The Woman Who Walked Into Doors by Roddy Doyle

Genre: Fiction | Irish Literature | Contemporary

Pages: Audiobook

Goodreads Amazon UK

Paula Spencer is a thirty-nine-year-old working-class woman struggling to reclaim her dignity after marriage to an abusive husband and a worsening drinking problem. Paula recalls her contented childhood, the audacity she learned as a teenager, the exhilaration of her romance with Charlo, and the marriage to him that left her feeling powerless.

I listened to this on Audible. I would highly recommend this rather than reading a physical copy of the book, as the narrator just makes the whole thing. I’ve always been a huge lover of the Irish accent and this made some parts of the story telling hilarious.

The beginning of the story, which focused more on Paula growing up and meeting Charlo, I found both funny and endearing. And the story stayed this way for quite a while; Paula happily in love with Charlo, not knowing what a piece of shite he really is.

Towards the end, the story focuses on domestic violence, a very sensitive subject on which a lot of people have very different opinions. My personal opinion is: hit me once, or even raise your fist, and you’ll be gone, no matter how much it is going to hurt. No one deserves that kind of life.

So you can imagine whilst I am listening to the narrative of the beatings, the begging Charlo to stop, the trips to hospital, the whole time in my head I am screaming “just leave him!”. I know in reality it’s not that simple.

The Woman Who Walked Into Doors was a great story to listen to. I listened to it due to it being recommended by J.K Rowling, so I knew it had to be good. However the end got quite repetitive for me, and I was willing for the story to come to an end. I was glad, though, that Paula (sort of) got a happy ending, and the scum that is Charlo got his comeuppance. It got 3 love hearts from me. Absolutely smashing narrative and powerful story, but the end dragged on a little too much for me.

Bitter Orange by Claire Fuller

Bitter Orange by Claire Fuller

Bitter Orange by Claire Fuller

Genre: Fiction | Historical | Mystery | Thriller

Pages: 281

Goodreads Amazon UK

From the attic of a dilapidated English country house, she sees them — Cara first: dark and beautiful, clinging to a marble fountain of Cupid, and Peter, an Apollo. It is 1969 and they are spending the summer in the rooms below hers while Frances writes a report on the follies in the garden for the absent American owner. But she is distracted. Beneath a floorboard in her bathroom, she discovers a peephole which gives her access to her neighbors’ private lives.
But as the hot summer rolls lazily on, it becomes clear that not everything is right between Cara and Peter. The stories that Cara tells don’t quite add up – and as Frances becomes increasingly entangled in the lives of the glamorous, hedonistic couple, the boundaries between truth and lies, right and wrong, begin to blur.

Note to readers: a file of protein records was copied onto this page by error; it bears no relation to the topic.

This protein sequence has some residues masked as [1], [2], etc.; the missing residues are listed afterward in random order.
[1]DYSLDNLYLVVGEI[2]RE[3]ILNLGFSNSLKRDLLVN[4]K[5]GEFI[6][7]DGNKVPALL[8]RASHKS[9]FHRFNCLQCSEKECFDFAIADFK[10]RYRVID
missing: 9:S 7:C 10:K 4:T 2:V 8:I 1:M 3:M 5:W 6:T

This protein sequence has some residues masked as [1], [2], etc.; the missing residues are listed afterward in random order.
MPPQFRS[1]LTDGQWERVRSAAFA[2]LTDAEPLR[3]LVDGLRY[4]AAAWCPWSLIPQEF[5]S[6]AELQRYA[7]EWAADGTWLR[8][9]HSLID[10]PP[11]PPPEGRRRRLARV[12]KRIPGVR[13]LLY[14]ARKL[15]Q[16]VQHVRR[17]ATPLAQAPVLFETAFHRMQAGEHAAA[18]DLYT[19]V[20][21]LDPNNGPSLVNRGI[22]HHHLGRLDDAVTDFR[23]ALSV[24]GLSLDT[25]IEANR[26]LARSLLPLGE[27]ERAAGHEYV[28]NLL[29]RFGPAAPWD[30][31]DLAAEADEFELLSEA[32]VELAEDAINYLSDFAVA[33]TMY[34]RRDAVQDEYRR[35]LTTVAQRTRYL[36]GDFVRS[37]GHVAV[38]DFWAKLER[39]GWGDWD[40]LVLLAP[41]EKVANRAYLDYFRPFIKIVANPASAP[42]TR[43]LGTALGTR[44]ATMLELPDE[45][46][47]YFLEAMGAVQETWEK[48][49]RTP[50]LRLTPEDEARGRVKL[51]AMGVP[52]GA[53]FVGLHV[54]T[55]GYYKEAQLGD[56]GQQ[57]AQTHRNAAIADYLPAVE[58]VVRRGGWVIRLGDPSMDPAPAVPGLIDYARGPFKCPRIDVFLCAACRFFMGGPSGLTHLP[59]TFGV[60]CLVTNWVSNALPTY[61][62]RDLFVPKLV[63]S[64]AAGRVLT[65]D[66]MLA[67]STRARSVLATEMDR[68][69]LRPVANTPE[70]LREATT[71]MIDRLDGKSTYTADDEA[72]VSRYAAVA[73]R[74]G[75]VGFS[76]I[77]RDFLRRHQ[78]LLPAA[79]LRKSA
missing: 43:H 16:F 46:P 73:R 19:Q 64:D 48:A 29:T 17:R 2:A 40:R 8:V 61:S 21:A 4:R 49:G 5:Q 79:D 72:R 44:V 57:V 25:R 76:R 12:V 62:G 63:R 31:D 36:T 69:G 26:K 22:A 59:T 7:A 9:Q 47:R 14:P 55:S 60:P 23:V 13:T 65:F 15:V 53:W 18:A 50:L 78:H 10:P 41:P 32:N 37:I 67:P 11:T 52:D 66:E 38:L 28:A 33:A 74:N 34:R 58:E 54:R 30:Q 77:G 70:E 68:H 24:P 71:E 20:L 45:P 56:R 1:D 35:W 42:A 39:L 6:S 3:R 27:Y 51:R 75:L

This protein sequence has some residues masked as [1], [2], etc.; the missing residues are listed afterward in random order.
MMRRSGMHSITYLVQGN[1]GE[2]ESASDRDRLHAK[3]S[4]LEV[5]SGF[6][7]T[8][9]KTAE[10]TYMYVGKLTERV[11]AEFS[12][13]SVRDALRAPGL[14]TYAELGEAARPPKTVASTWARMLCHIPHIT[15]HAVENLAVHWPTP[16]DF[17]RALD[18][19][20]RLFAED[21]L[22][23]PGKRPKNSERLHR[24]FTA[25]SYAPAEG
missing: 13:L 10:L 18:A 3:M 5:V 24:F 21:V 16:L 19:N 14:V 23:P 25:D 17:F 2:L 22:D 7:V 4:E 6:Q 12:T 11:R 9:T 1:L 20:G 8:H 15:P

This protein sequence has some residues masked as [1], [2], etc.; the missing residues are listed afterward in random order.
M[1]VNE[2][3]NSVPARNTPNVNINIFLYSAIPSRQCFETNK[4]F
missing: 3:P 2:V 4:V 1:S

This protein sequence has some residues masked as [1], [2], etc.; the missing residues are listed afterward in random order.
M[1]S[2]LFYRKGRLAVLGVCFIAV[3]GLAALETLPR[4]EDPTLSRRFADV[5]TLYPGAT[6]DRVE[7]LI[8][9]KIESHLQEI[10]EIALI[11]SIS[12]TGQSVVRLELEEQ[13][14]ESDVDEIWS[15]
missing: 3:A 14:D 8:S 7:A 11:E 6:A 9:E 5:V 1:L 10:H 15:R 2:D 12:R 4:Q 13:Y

I delved into this book without having the faintest idea of what it could be about. To me, the synopsis was a bit unclear, like anything could happen, and so in a way I was intrigued. I had absolutely no expectations.

The story is told from the point of view of Frances, a 39 year old lady who seems a bit of a recluse. I could see a lot of myself in Frances. A woman who has spent much of her life alone, doesn’t really know how to connect with people she’s just met, and seems to find any kind of social situation awkward. In contrast though, once she has opened up, it seems as though she becomes easily attached to others. This I can relate to as a person who does not have many friends. You kind of try to hold on to any sign of kindness or affection you can get. Frances is such an odd character, but I couldn’t help loving her.

The characters of Carla and Peter always made me feel a little suspicious and uneasy. Carla especially. Though she was made to sound like a beautiful, radiant woman, she had absolutely no soul and a strange obsession with death and drowning. Frances, maybe not so beautiful, had a heart of gold. Despite the way Carla treated her, she would always do anything to make her happy.

The Lynton house in which the trio were staying, although dilapidated, sounded beautiful. Particularly the surrounding gardens in the heat of summer. However, Part way through the book, the Lynton house went from being a place of tranquillity, to a place that gave me a sense of foreboding.

In places, this book was downright creepy. Especially when reading it in pitch black at night! It made me wonder, were these things really happening, or was it all in Frances’ head?

I love books that, when you get to a certain part,make your jaw drop. This book certainly did that to me when I realised just where the elderly Frances was telling her story from.

I hadn’t realised I’d read a book by Claire Fuller previously. I’ll be looking out for more of her work. I rated this book 4 hearts.

Why Didn’t They Ask Evans? By Agatha Christie

Why Didn’t They Ask Evans? By Agatha Christie

Why Didn’t They Ask Evans? by Agatha Christie

Genre: Mystery | Fiction | Crime | Classics

Pages: 361

Goodreads Amazon UK

Bobby Jones discovers the crumpled body of a dying man who’s last words are Why didn’t they ask Evans? Haunted by these words, Bobby sets out to solve a mystery that brings him into mortal danger.